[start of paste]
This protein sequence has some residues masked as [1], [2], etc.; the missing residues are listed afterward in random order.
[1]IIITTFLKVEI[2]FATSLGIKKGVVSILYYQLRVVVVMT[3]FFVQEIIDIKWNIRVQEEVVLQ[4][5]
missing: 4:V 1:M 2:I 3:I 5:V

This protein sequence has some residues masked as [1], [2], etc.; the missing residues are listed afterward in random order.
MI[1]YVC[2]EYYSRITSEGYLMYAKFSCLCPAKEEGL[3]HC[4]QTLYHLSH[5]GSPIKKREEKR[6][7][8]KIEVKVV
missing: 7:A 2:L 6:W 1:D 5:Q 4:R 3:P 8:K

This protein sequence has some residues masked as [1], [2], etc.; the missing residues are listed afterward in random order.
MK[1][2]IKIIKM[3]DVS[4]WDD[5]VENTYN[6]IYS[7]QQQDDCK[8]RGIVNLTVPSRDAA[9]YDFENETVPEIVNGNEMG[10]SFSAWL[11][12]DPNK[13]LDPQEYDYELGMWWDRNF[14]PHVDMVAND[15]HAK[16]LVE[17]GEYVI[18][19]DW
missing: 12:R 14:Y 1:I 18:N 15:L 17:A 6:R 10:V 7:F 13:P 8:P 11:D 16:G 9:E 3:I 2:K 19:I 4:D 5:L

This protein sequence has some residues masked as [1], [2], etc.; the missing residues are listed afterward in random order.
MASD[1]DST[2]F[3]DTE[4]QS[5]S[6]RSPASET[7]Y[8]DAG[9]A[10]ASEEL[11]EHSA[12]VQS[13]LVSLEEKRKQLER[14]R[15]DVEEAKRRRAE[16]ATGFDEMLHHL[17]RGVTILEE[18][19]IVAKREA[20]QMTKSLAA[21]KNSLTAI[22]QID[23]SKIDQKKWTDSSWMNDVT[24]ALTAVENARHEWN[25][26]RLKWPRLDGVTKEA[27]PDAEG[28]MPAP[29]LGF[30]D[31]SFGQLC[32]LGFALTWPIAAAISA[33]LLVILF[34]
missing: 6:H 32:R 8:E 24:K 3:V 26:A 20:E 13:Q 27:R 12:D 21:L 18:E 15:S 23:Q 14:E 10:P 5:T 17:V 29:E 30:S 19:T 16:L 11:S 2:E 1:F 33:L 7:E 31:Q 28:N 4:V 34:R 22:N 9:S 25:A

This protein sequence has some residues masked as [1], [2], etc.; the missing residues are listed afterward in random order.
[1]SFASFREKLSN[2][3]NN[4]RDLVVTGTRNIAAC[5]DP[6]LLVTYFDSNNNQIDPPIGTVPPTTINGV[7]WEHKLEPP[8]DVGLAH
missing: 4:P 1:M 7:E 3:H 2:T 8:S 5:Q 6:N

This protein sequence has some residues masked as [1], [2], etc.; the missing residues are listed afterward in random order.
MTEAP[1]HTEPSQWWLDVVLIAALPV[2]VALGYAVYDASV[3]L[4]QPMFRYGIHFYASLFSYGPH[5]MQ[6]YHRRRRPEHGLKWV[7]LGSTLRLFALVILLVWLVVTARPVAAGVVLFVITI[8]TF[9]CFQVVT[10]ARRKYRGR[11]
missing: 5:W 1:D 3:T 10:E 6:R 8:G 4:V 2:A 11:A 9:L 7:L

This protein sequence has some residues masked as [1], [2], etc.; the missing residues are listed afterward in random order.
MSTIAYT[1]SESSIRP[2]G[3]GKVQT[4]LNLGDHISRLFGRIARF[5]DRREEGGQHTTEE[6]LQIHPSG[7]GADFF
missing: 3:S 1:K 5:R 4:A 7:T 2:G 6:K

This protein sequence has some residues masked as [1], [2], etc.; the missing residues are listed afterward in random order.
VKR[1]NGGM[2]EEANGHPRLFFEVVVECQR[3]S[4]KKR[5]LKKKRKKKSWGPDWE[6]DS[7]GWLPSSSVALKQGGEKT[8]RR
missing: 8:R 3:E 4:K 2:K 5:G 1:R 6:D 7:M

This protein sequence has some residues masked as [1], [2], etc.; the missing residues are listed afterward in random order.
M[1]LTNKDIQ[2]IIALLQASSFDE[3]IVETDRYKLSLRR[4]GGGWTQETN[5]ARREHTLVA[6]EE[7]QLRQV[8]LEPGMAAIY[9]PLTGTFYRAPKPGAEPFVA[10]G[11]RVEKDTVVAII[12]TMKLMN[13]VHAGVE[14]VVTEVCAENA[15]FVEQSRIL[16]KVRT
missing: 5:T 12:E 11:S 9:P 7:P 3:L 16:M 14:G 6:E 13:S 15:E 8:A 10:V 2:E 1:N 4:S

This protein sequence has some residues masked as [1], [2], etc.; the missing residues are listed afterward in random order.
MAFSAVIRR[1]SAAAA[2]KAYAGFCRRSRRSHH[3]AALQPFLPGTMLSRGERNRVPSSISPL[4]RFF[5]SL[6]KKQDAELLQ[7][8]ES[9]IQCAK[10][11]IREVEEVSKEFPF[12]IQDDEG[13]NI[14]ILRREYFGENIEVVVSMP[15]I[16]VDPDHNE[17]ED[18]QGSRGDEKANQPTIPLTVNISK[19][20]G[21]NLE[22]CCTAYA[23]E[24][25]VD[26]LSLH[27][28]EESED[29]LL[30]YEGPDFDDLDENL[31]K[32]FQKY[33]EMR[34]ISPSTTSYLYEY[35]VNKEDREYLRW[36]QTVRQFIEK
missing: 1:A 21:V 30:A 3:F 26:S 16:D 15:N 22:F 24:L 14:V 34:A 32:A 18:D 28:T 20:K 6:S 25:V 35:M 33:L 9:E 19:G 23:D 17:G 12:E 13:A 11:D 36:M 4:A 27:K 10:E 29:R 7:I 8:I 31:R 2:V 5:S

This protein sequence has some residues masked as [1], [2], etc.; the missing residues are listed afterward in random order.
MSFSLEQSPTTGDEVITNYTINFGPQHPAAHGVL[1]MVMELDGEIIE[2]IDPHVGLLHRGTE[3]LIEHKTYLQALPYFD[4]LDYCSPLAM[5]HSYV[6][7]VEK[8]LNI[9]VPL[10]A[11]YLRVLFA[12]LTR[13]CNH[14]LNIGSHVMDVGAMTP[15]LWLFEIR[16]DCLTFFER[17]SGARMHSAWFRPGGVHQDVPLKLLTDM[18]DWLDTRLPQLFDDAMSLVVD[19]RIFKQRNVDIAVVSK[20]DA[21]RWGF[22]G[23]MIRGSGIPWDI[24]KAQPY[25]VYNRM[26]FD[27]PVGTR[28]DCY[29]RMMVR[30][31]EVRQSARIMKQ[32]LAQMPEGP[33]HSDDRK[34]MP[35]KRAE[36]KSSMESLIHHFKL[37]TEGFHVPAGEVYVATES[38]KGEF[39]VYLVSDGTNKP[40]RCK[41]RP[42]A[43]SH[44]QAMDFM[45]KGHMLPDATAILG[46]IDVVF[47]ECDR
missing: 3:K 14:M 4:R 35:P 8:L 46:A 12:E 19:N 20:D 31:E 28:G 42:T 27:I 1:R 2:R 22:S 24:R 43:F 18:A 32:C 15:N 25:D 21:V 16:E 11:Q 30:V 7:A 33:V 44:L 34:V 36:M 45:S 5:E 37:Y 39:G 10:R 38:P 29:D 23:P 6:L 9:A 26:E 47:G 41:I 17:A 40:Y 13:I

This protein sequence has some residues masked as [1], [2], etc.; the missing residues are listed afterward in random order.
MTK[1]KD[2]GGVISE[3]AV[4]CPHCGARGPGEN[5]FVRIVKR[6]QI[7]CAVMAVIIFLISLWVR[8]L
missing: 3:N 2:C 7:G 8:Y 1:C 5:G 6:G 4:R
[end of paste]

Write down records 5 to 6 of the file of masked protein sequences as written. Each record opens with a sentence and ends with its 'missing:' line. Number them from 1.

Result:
This protein sequence has some residues masked as [1], [2], etc.; the missing residues are listed afterward in random order.
[1]SFASFREKLSN[2][3]NN[4]RDLVVTGTRNIAAC[5]DP[6]LLVTYFDSNNNQIDPPIGTVPPTTINGV[7]WEHKLEPP[8]DVGLAH
missing: 4:P 1:M 7:E 3:H 2:T 8:S 5:Q 6:N

This protein sequence has some residues masked as [1], [2], etc.; the missing residues are listed afterward in random order.
MTEAP[1]HTEPSQWWLDVVLIAALPV[2]VALGYAVYDASV[3]L[4]QPMFRYGIHFYASLFSYGPH[5]MQ[6]YHRRRRPEHGLKWV[7]LGSTLRLFALVILLVWLVVTARPVAAGVVLFVITI[8]TF[9]CFQVVT[10]ARRKYRGR[11]
missing: 5:W 1:D 3:T 10:E 6:R 8:G 4:V 2:A 11:A 9:L 7:L